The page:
A wedding photographer's tools: The 105mm Macro lens
A macro lens? For a wedding photographer? Why do you want one of those?
I admit, it isn’t often that I photograph insects at weddings, but there are more uses for a macro than bees and butterflies!
Back in 2009 I was at the beginning of my journey as a professional photographer. Sussex-based, I was fortunate to have another income stream, and although I wasn’t rolling in money, I could build up my kit with careful, secondhand purchases.
From the off, I had the middle range covered happily and at a high standard by the 24-70 2.8. Within a month I bought a 70-300mm zoom because I was desperate for more “reach”. Then a few months later I bought the Sigma 12-24, to cover seriously wide angle needs.
Come August 2009, though, that cheap long zoom was frustrating me – both in overall sharpness but especially in the aperture and rather sad out-of-focus (OOF) areas. I shot weddings with my cousin Tim back then, and I coveted his 70-200mm f2.8 with its crisp detail and great bokeh. But it was way outside of my budget at the time. How could I get real sharpness at a wide aperture on a portrait length lens without breaking the bank?
My 105mm macro – the Sigma f2.8
For me the answer was the Sigma 105mm macro lens. Sigma is one of the best “third party” makes of lens – third party means “not make by the big camera companies” in this case. 105mm is a classic portrait length, f2.8 is a decent aperture, and the lens is sharp. Above all, at the time, £262 compared very favourably with the £1400 odd that the 70-200 cost, back then. It was one of my best buys in my photography career, and the lens is still in use regularly.
So, I bought the Sigma in the first place as a portrait lens. I use it less than I did to for that purpose but it still gets pointed at a few faces. Sometimes because it just happens to be on the camera, and sometimes because it is the slimmest and most unobtrusive lens that I have when viewed from the subject’s end – a real plus. Both the 70-200 and the 105mm f2 are far more dominating. Here is a selection of portraits taken with the Sigma over a 14 year span.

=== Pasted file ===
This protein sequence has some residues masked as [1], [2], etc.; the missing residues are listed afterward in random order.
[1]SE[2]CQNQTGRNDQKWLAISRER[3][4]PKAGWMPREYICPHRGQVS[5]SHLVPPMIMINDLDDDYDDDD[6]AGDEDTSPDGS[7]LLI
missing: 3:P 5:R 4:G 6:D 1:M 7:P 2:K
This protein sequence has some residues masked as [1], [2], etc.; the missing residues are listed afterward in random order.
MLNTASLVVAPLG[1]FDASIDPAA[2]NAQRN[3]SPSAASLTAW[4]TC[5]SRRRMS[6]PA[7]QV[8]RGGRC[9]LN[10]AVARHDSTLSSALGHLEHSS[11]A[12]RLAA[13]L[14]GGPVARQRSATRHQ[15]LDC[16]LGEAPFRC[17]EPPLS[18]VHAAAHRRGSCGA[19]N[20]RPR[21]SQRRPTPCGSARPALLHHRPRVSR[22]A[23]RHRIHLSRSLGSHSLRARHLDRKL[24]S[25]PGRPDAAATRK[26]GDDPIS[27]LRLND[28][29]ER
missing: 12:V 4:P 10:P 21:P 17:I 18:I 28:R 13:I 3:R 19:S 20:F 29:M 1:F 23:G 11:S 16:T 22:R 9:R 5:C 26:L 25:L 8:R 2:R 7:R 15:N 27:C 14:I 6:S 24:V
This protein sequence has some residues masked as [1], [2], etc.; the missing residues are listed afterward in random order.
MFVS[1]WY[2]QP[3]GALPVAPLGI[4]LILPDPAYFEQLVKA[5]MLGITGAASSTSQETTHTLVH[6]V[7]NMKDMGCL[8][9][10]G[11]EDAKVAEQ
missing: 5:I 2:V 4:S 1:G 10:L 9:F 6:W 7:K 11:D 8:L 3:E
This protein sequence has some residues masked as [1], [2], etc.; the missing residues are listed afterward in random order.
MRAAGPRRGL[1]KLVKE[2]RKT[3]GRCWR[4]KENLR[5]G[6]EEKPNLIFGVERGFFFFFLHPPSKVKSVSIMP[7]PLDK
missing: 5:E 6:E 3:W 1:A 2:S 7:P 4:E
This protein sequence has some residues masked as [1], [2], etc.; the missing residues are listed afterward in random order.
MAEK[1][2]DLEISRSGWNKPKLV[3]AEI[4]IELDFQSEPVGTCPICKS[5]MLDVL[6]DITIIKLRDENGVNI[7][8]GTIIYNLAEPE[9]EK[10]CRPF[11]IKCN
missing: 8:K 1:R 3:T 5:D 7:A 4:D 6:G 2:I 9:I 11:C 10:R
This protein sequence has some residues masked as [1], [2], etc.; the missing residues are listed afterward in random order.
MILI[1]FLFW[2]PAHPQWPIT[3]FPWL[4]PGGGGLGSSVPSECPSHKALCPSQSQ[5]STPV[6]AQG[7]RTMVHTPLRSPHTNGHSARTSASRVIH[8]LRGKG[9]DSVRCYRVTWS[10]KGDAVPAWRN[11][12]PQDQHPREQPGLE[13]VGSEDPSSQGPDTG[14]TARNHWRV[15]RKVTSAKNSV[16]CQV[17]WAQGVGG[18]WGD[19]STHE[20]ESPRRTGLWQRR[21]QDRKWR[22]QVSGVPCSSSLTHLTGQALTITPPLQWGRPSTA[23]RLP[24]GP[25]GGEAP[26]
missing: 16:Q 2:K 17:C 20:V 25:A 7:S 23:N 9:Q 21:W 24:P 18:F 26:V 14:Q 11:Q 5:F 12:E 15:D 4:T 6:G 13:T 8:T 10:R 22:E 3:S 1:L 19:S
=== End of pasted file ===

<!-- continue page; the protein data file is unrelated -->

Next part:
Occasionally I have used the 105mm macro lens just as a general purpose moderate telephoto, as in these examples taken during wedding services. This happens less these days. The 105mm f2 and the 70-200 rule the roost for shots like these, although when the lens is on anyway for the ring shot, it still serves me well for photographs like these.
It’s worth remembering that the 105mm macro lens will act quite differently on a crop frame body. On our DX Nikons the “reach” of the lens is more like 160mm on a full frame camera. This can be useful when getting really close for a ring shot (see below) is difficult.
This lovely picture was taken from the side of the bridal party by my son, Tom, while I worked the group from the front. The lens is the same Sigma, the camera body our old Nikon D90.
A wedding photographer's tools: The 105mm Macro for Rings
One reason that the 105mm macro still occasionally takes a shot like those during a wedding is because I have it on a camera for the rings.
Before the service I try to photograph the rings with both my macro lenses (more on the Laowa 15mm another time!) and then again with the Sigma at the moment that the rings are given/exchanged.
All shots here taken with the Sigma.
A wedding photographer's tools: The 105mm Macro for Details
Of course, as well as the rings, the macro lens comes into its own for all the other detail shots which make for good wedding photography coverage. Although I have bought several excellent lenses for different purposes since our move to Bromley, this wedding photographer still uses the faithful Sigma for details – which are often photographed by Sarah when we are working together .
A wedding photographer's tools: The 105mm Macro - Summing up
My Sigma 105mm macro lens is getting old. Focussing has got a bit intermittent on some bodies – though thankfully not on my big cameras, and I still trust the lens to take the ring shot, which is a pretty critical job. The £260 odd I spent on it has paid me back many times over. the lens is still available at about the same price (MPB), and of course there are newer versions from Sigma and other manufacturers with Vibration Reduction and all the rest. Perhaps when this copy dies, I will buy another one, or move to the Nikon VR version. I only know that as a wedding photographer I wouldn’t be without a 105mm Macro.